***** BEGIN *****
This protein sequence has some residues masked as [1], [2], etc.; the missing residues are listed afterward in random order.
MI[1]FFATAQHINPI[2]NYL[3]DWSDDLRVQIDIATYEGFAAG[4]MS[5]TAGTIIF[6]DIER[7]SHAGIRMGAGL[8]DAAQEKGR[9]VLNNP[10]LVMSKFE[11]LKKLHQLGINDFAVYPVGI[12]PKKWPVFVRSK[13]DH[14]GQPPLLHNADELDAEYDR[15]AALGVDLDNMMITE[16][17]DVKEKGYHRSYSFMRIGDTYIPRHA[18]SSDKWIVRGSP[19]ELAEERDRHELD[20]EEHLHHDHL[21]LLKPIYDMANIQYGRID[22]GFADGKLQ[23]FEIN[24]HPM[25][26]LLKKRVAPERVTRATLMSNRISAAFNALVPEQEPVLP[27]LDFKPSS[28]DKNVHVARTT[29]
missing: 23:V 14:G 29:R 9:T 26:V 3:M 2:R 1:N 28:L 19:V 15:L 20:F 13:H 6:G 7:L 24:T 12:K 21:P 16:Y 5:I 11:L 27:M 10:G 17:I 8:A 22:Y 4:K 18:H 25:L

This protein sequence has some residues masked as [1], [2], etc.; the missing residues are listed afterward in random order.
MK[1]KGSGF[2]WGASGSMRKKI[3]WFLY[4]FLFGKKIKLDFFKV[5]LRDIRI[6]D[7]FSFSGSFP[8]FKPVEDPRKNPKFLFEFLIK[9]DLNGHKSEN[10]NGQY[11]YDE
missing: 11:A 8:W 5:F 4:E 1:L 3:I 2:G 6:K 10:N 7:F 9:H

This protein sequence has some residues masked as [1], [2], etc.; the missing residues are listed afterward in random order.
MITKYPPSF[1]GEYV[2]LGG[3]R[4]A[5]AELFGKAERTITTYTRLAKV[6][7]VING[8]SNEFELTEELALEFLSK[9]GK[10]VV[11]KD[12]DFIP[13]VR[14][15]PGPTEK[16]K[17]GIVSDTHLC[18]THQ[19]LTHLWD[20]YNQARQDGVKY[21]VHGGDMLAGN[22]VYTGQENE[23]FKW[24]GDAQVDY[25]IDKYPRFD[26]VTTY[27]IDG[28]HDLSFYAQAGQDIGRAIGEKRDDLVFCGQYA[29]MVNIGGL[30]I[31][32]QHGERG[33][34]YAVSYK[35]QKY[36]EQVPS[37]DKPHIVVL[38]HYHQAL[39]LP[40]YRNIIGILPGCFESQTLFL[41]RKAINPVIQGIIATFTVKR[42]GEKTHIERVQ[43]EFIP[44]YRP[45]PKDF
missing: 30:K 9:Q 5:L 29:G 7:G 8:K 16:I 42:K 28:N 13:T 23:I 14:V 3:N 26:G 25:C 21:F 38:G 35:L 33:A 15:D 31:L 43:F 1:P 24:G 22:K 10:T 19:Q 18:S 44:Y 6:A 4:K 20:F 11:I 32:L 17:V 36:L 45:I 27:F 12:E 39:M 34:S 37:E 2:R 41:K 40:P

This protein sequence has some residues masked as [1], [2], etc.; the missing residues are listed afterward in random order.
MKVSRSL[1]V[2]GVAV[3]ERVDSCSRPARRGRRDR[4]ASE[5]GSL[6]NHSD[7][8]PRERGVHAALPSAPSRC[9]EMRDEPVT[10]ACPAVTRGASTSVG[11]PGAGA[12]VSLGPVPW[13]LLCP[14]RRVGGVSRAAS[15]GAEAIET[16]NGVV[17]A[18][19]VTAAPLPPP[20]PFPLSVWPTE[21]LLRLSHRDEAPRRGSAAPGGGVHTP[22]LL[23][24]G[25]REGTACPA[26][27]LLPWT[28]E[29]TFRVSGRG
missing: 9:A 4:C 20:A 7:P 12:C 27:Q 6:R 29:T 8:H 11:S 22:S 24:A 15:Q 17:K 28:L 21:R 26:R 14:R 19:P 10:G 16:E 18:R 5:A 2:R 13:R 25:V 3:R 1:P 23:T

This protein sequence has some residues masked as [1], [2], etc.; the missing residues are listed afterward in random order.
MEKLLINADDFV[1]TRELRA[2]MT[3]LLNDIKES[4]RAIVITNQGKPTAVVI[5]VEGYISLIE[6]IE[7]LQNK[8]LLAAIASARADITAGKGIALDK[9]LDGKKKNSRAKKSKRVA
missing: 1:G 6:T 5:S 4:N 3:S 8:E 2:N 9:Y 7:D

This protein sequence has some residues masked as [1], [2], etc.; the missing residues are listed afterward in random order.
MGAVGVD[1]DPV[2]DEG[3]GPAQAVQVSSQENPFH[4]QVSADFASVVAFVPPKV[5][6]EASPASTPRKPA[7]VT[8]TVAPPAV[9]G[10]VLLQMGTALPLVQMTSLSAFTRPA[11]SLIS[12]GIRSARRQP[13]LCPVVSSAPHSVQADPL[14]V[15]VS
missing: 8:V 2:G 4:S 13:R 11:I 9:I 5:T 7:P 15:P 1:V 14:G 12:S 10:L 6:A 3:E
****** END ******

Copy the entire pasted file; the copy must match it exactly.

This protein sequence has some residues masked as [1], [2], etc.; the missing residues are listed afterward in random order.
MI[1]FFATAQHINPI[2]NYL[3]DWSDDLRVQIDIATYEGFAAG[4]MS[5]TAGTIIF[6]DIER[7]SHAGIRMGAGL[8]DAAQEKGR[9]VLNNP[10]LVMSKFE[11]LKKLHQLGINDFAVYPVGI[12]PKKWPVFVRSK[13]DH[14]GQPPLLHNADELDAEYDR[15]AALGVDLDNMMITE[16][17]DVKEKGYHRSYSFMRIGDTYIPRHA[18]SSDKWIVRGSP[19]ELAEERDRHELD[20]EEHLHHDHL[21]LLKPIYDMANIQYGRID[22]GFADGKLQ[23]FEIN[24]HPM[25][26]LLKKRVAPERVTRATLMSNRISAAFNALVPEQEPVLP[27]LDFKPSS[28]DKNVHVARTT[29]
missing: 23:V 14:G 29:R 9:T 26:V 3:M 2:R 1:N 28:L 19:V 15:L 20:F 13:H 6:G 7:L 24:T 12:K 21:P 16:Y 5:I 11:L 27:M 10:G 17:I 8:A 22:Y 4:K 18:H 25:L

This protein sequence has some residues masked as [1], [2], etc.; the missing residues are listed afterward in random order.
MK[1]KGSGF[2]WGASGSMRKKI[3]WFLY[4]FLFGKKIKLDFFKV[5]LRDIRI[6]D[7]FSFSGSFP[8]FKPVEDPRKNPKFLFEFLIK[9]DLNGHKSEN[10]NGQY[11]YDE
missing: 11:A 8:W 5:F 4:E 1:L 3:I 2:G 6:K 10:N 7:F 9:H

This protein sequence has some residues masked as [1], [2], etc.; the missing residues are listed afterward in random order.
MITKYPPSF[1]GEYV[2]LGG[3]R[4]A[5]AELFGKAERTITTYTRLAKV[6][7]VING[8]SNEFELTEELALEFLSK[9]GK[10]VV[11]KD[12]DFIP[13]VR[14][15]PGPTEK[16]K[17]GIVSDTHLC[18]THQ[19]LTHLWD[20]YNQARQDGVKY[21]VHGGDMLAGN[22]VYTGQENE[23]FKW[24]GDAQVDY[25]IDKYPRFD[26]VTTY[27]IDG[28]HDLSFYAQAGQDIGRAIGEKRDDLVFCGQYA[29]MVNIGGL[30]I[31][32]QHGERG[33][34]YAVSYK[35]QKY[36]EQVPS[37]DKPHIVVL[38]HYHQAL[39]LP[40]YRNIIGILPGCFESQTLFL[41]RKAINPVIQGIIATFTVKR[42]GEKTHIERVQ[43]EFIP[44]YRP[45]PKDF
missing: 30:K 9:Q 5:L 29:G 7:G 8:K 16:I 42:K 28:N 13:T 23:I 14:V 3:N 26:G 25:C 21:F 38:G 35:L 33:A 15:D 31:L 43:F 1:P 24:G 22:K 10:T 19:Q 18:S 44:Y 6:A 4:K 20:F 11:I 32:L 17:V 36:L 45:I 27:F 12:E 39:M 34:S 37:E 2:R 41:K 40:P

This protein sequence has some residues masked as [1], [2], etc.; the missing residues are listed afterward in random order.
MKVSRSL[1]V[2]GVAV[3]ERVDSCSRPARRGRRDR[4]ASE[5]GSL[6]NHSD[7][8]PRERGVHAALPSAPSRC[9]EMRDEPVT[10]ACPAVTRGASTSVG[11]PGAGA[12]VSLGPVPW[13]LLCP[14]RRVGGVSRAAS[15]GAEAIET[16]NGVV[17]A[18][19]VTAAPLPPP[20]PFPLSVWPTE[21]LLRLSHRDEAPRRGSAAPGGGVHTP[22]LL[23][24]G[25]REGTACPA[26][27]LLPWT[28]E[29]TFRVSGRG
missing: 9:A 4:C 20:A 7:P 12:C 27:Q 6:R 29:T 8:H 11:S 22:S 24:A 15:Q 17:K 28:L 21:R 26:R 14:R 19:P 10:G 16:E 18:R 5:A 2:R 13:R 25:V 3:R 1:P 23:T

This protein sequence has some residues masked as [1], [2], etc.; the missing residues are listed afterward in random order.
MEKLLINADDFV[1]TRELRA[2]MT[3]LLNDIKES[4]RAIVITNQGKPTAVVI[5]VEGYISLIE[6]IE[7]LQNK[8]LLAAIASARADITAGKGIALDK[9]LDGKKKNSRAKKSKRVA
missing: 1:G 6:T 5:S 4:N 3:S 8:E 2:N 9:Y 7:D

This protein sequence has some residues masked as [1], [2], etc.; the missing residues are listed afterward in random order.
MGAVGVD[1]DPV[2]DEG[3]GPAQAVQVSSQENPFH[4]QVSADFASVVAFVPPKV[5][6]EASPASTPRKPA[7]VT[8]TVAPPAV[9]G[10]VLLQMGTALPLVQMTSLSAFTRPA[11]SLIS[12]GIRSARRQP[13]LCPVVSSAPHSVQADPL[14]V[15]VS
missing: 8:V 2:G 4:S 13:R 11:I 9:I 5:T 7:P 15:P 1:V 14:G 12:S 10:L 6:A 3:E